And we're back! It's time for our first Meetup of the year, and we're
in for a great one.
RSVP for the Meetup here: https://www.meetup.com/sdruby/events/gwkqcrybcdbjb/
PRE PARTY - 6:00pm
Networking over pizza and soda
FEATURED TALK FOR FEBRUARY:
Jon Tara - " Creating Hybrid Mobile iOS and Android Apps using Ruby
Ruby is most often employed to create back-end systems, such as
middleware for websites or (typically REST APIs, usually using an MVC
framework such as Rails, or a light-weight framework such as Sinatra.
This is a well-trodden and proven path, and is supported by a robust
ecosystem of open-source libraries and tools.
Most Rubyists would be surprised, however, to know that Ruby can be
employed in a central role in the creation of hybrid native
applications for iOS, Android, and other mobile operating systems.
The little-known open-source Rhodes framework and Rhomobile
development platform implements a Rails-like MVC "back end" within a
native mobile app. (No native coding required, though!) A WebView is
used to create a "front end" Using HTML/CSS/JS) that can make requests
of the MVC. Remote communication (e.g. to a "real" back end") is
typically done using Ruby code.
Developers with Ruby/Rails experience are easily able to leverage
their experience and create real native mobile apps without having to
face a mountain of documentation and having to learn or hone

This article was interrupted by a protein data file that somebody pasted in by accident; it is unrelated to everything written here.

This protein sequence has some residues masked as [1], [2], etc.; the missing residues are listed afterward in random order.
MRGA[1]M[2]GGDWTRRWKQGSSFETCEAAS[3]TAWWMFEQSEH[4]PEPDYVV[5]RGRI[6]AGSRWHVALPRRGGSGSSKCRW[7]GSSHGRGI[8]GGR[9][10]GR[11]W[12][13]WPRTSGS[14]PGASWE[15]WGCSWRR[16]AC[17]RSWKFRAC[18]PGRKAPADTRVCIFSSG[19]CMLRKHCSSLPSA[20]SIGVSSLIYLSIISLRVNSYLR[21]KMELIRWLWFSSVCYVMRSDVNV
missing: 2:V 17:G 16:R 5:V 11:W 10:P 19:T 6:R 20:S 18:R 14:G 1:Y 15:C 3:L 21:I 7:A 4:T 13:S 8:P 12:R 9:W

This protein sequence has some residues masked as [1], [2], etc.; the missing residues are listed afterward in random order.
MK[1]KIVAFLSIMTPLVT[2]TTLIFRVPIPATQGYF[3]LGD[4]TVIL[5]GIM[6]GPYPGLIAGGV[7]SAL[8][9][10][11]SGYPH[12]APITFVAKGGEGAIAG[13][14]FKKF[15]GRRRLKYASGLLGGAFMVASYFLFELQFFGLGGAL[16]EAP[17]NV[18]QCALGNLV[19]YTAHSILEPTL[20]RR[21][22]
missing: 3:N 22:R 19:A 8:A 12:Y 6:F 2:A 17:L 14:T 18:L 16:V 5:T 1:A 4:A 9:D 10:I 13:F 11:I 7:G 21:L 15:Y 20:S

unfamiliar languages. You can deploy of multiple platforms from a
single codebase, and the platform provides coverage for nearly all
device capabilities (e.g. GPS, camera, sensors, etc. etc.) and an
escape hatch that allows incorporation of native code for the rare
cases where it is needed.
Rhodes is a great way to create POCs, prototypes, MVPs, etc. but has
been successfully used to create a wide variety of types of apps for
both public App Store and Enterprise deployment.
This talk will give an introduction to Rhodes, and explain some of the
fascinating details of it's internals and how it works, including how
it's possible that an interpretive language such as Ruby can possibly
be approved for App Store deployment.
The speaker will share the source code of a simple application that
does QR code capture that can be downloaded from GitHub, as an example
of how easy it is to create an app that sounds scary-complicated in
very minimal time.